My List of What Mentally Tough Baseball Players Do

If you have been a consistent reader of the blog so far, you are well aware of my interest in mental toughness.  We've talked about what mental toughness is to me, what mental toughness is in the general world of sport psychology, my thoughts on what mental toughness should be to your program, and an activity to help yourself, your team or your program create a plan to improve toughness.

Because I know many do not have the time to work through the activity, I decided to create a list for you of what I think mentally tough baseball players are able to do.  I'm going to roll them out in a series of mini-blog posts so I can talk about them in a little bit of detail.  The behaviors are not in any kind of ranking at all, but I will number them just for numbering sake.   Remember:  This list is just my opinion!  It's not any more valuable than yours, but I am excited about the list.

This is a great opportunity for us to interact.  Do you have a specific example of yourself, a player you know, or a player you have coached embodying the characteristic or behavior?  I want to know!  Tweet them to me, and I will retweet examples I like.  Hopefully this is something you all will enjoy as much as I have enjoyed working through the list.

#1: Mentally tough baseball players play every pitch independently.

Many of us have heard the saying, "Play one pitch at a time."  I feel like playing every pitch independently really drives home the message behind the saying.  If you are independent, it means you are on your own.  Independent baseball teams are not affiliated with any Major League organizations.  Politicians who are said to be independent do not belong to a political party.  The idea behind this is that the politician will not be influenced by a larger group of people above himself/herself.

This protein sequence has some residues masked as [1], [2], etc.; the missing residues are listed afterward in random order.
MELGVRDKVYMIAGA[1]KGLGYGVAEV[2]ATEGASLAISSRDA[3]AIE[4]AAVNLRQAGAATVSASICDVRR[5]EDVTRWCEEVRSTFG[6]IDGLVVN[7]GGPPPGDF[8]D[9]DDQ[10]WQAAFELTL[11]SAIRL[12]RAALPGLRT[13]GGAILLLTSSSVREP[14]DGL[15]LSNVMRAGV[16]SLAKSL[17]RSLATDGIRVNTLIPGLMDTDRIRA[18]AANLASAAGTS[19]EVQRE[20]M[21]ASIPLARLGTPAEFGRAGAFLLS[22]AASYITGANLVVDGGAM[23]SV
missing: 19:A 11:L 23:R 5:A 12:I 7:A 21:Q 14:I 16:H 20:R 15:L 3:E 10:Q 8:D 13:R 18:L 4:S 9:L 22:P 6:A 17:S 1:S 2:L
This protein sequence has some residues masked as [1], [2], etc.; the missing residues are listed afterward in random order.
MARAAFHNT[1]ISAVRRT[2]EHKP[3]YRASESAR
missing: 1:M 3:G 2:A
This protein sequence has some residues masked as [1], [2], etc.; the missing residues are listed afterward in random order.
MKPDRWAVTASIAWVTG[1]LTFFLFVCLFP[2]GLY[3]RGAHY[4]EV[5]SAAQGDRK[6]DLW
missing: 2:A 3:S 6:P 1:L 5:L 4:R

The same holds true with playing each pitch independently.  Mentally tough baseball players do not allow the influence of past or future pitches to take away from the focus of THIS PITCH.  These players are able to shake off a terrible swing at a curveball in the dirt and understand they still have two strikes to work with.  They're able to refocus and trust their plan.  A mentally tough pitcher makes every pitch with a specific purpose regardless of score.  How many times have you seen this happen in baseball?  A starting pitcher gets off to a great start.  He is shoving and pitching with extreme focus.  The pitcher is throwing every pitch with conviction and forcing the other team to be reactive to his plan.  Then, his team puts up a big number or two and builds an 8-0 lead.  Maybe the pitcher starts joking around in the dugout, or the pitching coach says, "Alright now, we have a big lead, so we're just going to go out there, throw strikes, and let them hit it."  The pitcher then suddenly goes out and appears to nibble.  Maybe he walks the first hitter on four pitches, leaves a few out over the plate, and then before you know it the score is 8-4 or 8-5.  Rather than stick with the same approach that led to 0's on the scoreboard and pitching independently, the pitcher and coach allowed the score to dictate the approach.  Something that should be completely powerless took total control of the pitcher and coach.  A mentally tough pitcher approaches every pitch with a purpose regardless of the score.

In closing, playing every pitch independently is not something that is easy to do.  The ability to do so is earned through preparation and trust in both one's ability and plan.  To be as mentally tough as you can be, however, challenge yourself to play every pitch independently.  Start in practice.  When you take a "bad" swing, move on to the next swing instead of letting one swing turn into a bad round.  If you boot a ground ball, process what happened, see yourself doing what you want, and move on to the next rep.  Some recommend a clearing mechanism of some kind.  Wipe dirt with your cleats, unstrap and restrap your batting gloves, or simply take a nice, deep breath.  Like any other concept, working purposely on playing every pitch independently will result in improvement over time and will make you a mentally tougher player (at least in my eyes!).


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